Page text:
[0006] Other aspects of the disclosed embodiments will be apparent from the accompanying figures and detailed description.

[0007] This Summary is provided to introduce a selection of concepts in a simplified form that are further explained below in the Detailed Description. This Summary is not intended to identify key features or essential features of the claimed subject matter, nor is it intended to be used to limit the scope of the claimed subject matter.

BRIEF DESCRIPTION OF THE DRAWINGS

[0008] One or more embodiments of the present disclosure are illustrated by way of example and not limitation in the figures of the accompanying drawings, in which like references indicate similar elements.

[0009] FIG. 1 shows an example of an environment in which a virtual reality (VR) or augmented reality (AR) enabled HMD device can be used.

[0010] FIG. 2 illustrates a perspective view of an example of an HMD device.

[0011] FIG. 3 shows a front view of a portion of a sensor assembly of an HMD device.

[0012] FIG. 4A schematically illustrates an active depth sensing device without a protective optical component.

[0013] FIG. 4B schematically illustrates an active depth sensing device with a protective optical component.

[0014] FIG. 5 is a flow diagram illustrating a sample process of generating a light leakage mask during camera calibration.

[0015] FIG. 6 is a flow diagram illustrating a sample process of generating a light leakage mask on-the-fly.

[0016] FIG. 7 is a flow diagram illustrating another sample process of generating a light leakage mask on-the-fly.

[0017] FIG. 8 shows intensities observed in four shutter images.

[0018] FIG. 9A shows shutter windows of a pulse-based ToF depth camera that are not adjusted to avoid capturing leaked light.

[0019] FIG. 9B shows shutter windows of a pulse-based ToF depth camera that are adjusted to avoid capturing leaked light.

[0020] FIG. 10 shows a high-level example of a hardware architecture of a system that can be used to implement any one or more of the functional components described herein.

DETAILED DESCRIPTION

[0021] In this description, references to “an embodiment,” “one embodiment” or the like mean that the particular feature, function, structure or characteristic being described is included in at least one embodiment introduced here. Occurrences of such phrases in this specification do not necessarily all refer to the same embodiment. On the other hand, the embodiments referred to also are not necessarily mutually exclusive.

[0022] Some depth sensing devices such as HMD devices and other types of NED devices include depth cameras to detect depth information relating to objects in the environment in which the device is located. The depth sensing device can include an illumination module (e.g., an LED or a laser) that actively casts light into the environment of the device. With the illumination module, the depth sensing device is also called an active depth sensing device, and the depth camera is also called active depth camera. One type of active depth cameras is a ToF camera.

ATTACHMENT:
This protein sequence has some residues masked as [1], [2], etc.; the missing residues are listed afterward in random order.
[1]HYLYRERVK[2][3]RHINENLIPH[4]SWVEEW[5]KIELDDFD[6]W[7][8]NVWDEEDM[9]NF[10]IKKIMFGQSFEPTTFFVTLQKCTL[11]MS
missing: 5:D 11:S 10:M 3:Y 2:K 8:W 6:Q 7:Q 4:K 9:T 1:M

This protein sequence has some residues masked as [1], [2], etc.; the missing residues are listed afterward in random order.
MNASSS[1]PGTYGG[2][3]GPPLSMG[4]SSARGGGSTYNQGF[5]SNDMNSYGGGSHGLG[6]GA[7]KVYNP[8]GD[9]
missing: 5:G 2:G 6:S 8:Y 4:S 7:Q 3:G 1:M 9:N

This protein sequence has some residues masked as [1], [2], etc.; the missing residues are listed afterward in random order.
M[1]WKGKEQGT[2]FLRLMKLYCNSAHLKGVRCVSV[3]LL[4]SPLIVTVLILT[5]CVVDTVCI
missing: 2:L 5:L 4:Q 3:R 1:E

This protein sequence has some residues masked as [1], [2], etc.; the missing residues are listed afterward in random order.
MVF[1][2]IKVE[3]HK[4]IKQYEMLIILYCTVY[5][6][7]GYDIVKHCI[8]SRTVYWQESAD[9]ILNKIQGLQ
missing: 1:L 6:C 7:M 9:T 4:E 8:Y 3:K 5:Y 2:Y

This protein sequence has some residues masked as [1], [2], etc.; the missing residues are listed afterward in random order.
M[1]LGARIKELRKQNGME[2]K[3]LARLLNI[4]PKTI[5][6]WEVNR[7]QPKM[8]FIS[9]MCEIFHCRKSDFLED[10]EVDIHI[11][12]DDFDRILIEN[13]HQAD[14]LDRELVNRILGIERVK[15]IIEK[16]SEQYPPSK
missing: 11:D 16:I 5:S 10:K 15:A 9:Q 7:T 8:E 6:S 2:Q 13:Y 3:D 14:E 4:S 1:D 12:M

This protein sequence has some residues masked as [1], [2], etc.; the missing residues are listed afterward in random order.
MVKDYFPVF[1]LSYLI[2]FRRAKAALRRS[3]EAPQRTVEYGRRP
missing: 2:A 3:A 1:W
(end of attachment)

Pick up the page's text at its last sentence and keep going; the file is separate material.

[0023] The depth sensing device can further include a protective optical component (e.g., a visor or a transparent shield) that is placed in front of the depth camera, such as used in some HMD devices. The protective optical component protects the depth camera from physical damage. A depth sensing device with such an optical component can also be visually more appealing to consumers. However, such a protective optical component tends to create a light leakage problem for the depth camera, which is due to unintended light redirection by the optical component.

[0024] For example, the illumination module is designed to emit light that illuminates the environment. The environment reflects the light and the depth camera receives at least some of the reflected light for depth sensing. However, due to manufacturing imperfection of the protective optical component or foreign objects (e.g., dust, a smudge or fingerprint) on the optical component, the optical component redirects a portion of the emitted light back to the imaging sensor of the depth camera. In other words, the optical component prevents that portion of the emitted light (also referred to as leaked light) from reaching the environment. This phenomenon of light redirection due to the protective optical component is called light leakage.

[0025] The leaked light is redirected by the optical component and does not reach the environment. As a result, the leaked light corresponds to depth values of the optical component instead of the environment. Since the imaging sensor of the depth camera receives both the leaked light and the light reflected by a surface of the environment, the resulting calculated depth values correspond to points that are between the optical component and the environment. In other words, some of the measured depth values no longer accurately represent the distances between the environment and the depth sensing device.

[0026] To address the light leakage issue, the depth sensing device identifies a first portion of the emitted light that is prevented from reaching the environment of the depth sensing device due to being redirected by the optical component, and a second portion of the emitted light that reaches and is reflected by the surface of the environment of the depth sensing device. The imaging sensor of the depth sensing device generates based on the second portion of the emitted light a depth map, which includes values corresponding to distances relative to the depth sensing device. The generation of the depth map excludes from consideration the identified first portion of the emitted light, and therefore prevents inaccurate depth measurement due to the light leakage.